Having taught for many years in one of the poorest areas of Merseyside, I remember the 1980s as being particularly difficult; it wasn`t so much a matter of pupils having to share a text-book in lessons, as teachers having to share the same half-set, and plan lessons accordingly. With large classes, and pay always falling well behind inflation, I became convinced, then, that the Tories were not really bothered about what happened in state schools, especially those miles away from the leafy suburbs of the south.
The news, therefore, that schools are again facing "the biggest cut to their budgets in a generation" comes as no surprise (Teachers` jobs to be cut as school finances fall off cliff, heads warn, 04/01/17). A caring government, supposedly keen to help the "just about managing", and unwilling to rule for the benefit of the "privileged few", would never have allowed the teacher recruitment problems to become a crisis in the first place. To add salt to the wounds, funding per pupil in the north is still way below that for London. Back to the 80s we go!
Sir Michael Wilshaw would be far better advised to leave education policy advice about grammar schools being "economically disastrous for the country" to Labour and all politicians anxious to retain their seats, and stick to the job he is paid to do (Grammars will damage UK economy, says Ofsted chief,24/12/16). Far better if he had apologised for constantly and unduly criticising teachers throughout his term of office, and acknowledged that the resulting recruitment crisis should be top of his successor`s priorities. He should also have admitted that there are hundreds of schools in the north of England achieving fantastic results, especially considering that most receive grants per pupil well below that of London schools, and that thousands of brilliant teachers work diligently, enthusiastically and successfully there. Demanding a pay increase for classroom teachers would have been a far better "parting shot"!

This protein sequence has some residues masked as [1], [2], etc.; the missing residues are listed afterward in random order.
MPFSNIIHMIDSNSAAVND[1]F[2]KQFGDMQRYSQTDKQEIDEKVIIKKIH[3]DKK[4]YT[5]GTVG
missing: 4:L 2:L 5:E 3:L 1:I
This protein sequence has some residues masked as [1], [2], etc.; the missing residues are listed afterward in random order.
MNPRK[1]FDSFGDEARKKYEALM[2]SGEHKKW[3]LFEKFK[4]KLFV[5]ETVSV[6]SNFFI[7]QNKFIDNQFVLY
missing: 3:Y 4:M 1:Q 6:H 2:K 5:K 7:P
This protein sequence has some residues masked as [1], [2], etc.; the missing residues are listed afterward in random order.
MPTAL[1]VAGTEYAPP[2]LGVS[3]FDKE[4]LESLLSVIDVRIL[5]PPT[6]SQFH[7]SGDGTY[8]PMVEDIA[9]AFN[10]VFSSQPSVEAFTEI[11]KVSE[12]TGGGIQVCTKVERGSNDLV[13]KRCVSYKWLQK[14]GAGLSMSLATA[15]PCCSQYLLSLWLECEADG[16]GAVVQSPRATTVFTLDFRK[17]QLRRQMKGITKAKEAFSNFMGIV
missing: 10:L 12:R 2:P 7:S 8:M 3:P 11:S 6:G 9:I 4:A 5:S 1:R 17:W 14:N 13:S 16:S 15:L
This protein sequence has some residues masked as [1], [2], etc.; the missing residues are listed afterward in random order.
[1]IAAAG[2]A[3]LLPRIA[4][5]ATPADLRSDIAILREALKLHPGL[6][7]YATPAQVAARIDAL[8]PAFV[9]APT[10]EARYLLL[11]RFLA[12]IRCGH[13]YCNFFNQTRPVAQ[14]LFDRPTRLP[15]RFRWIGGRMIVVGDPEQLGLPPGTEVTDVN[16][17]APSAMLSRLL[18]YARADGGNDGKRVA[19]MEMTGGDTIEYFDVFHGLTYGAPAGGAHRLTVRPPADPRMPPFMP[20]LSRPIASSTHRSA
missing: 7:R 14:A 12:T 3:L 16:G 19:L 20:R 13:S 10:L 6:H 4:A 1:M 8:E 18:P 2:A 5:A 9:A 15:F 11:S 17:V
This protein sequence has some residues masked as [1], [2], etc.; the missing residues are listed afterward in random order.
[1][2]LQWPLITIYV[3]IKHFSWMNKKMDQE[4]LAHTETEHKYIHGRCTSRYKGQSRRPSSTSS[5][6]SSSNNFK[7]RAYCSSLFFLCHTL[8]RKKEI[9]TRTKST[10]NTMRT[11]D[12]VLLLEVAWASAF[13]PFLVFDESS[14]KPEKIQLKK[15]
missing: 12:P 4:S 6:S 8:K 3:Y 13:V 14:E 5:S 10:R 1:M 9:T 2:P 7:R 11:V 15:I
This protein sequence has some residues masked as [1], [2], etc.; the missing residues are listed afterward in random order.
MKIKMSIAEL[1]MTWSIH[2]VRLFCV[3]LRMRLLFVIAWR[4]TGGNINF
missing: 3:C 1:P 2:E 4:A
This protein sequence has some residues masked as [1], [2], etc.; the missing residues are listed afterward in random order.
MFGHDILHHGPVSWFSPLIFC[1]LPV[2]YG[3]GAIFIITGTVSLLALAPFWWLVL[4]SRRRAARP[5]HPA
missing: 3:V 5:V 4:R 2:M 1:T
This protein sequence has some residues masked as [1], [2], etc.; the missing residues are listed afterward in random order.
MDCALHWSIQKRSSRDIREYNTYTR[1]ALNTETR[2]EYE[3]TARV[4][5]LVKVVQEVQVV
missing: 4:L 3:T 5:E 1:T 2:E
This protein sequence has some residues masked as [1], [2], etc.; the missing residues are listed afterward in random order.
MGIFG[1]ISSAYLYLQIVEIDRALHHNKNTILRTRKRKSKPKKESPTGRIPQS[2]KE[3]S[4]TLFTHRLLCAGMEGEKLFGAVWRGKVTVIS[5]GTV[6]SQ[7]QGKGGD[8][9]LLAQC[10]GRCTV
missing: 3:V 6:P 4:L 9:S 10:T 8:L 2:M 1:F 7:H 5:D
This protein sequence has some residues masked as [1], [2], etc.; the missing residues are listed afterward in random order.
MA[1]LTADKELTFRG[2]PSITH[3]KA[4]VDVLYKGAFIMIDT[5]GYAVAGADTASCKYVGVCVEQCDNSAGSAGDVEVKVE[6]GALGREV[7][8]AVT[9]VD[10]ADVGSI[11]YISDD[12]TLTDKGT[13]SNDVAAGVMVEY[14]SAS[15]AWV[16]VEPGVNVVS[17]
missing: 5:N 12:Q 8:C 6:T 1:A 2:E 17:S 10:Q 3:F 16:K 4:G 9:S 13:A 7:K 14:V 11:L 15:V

Your list of quotes in the column, "Wilshaw in his own words" did not include the one most teachers associate with him: that when staff morale in a school "is at an all-time low", the headteacher knows he/she is "doing something right"!
The Tories are using the same argument for their "controversial reforms to higher education", that their bill will increase competition and choice in the university sector, and raise standards, as they used in the 1980s, when privatising the energy industry (Rebellion over university reforms, 02/01/17)! The idea that "free-market" universities will improve standards is just as ridiculous as Tory claims that having more energy companies would cause prices to fall.
That Tory higher education policies are off course is further illustrated by the plans to link tuition fee increases to teaching quality. The latter is to be determined by the Teaching Excellence Framework, where teaching quality is judged by students` views, the number of students dropping out before course completion, and the number of graduates getting appropriate jobs. Only Tories could possibly think such a system efficient!
Making it "easier for new institutions to be awarded university status" can only lead to profit-seeking colleges being set up; the last thing the country needs is privatisation of higher education!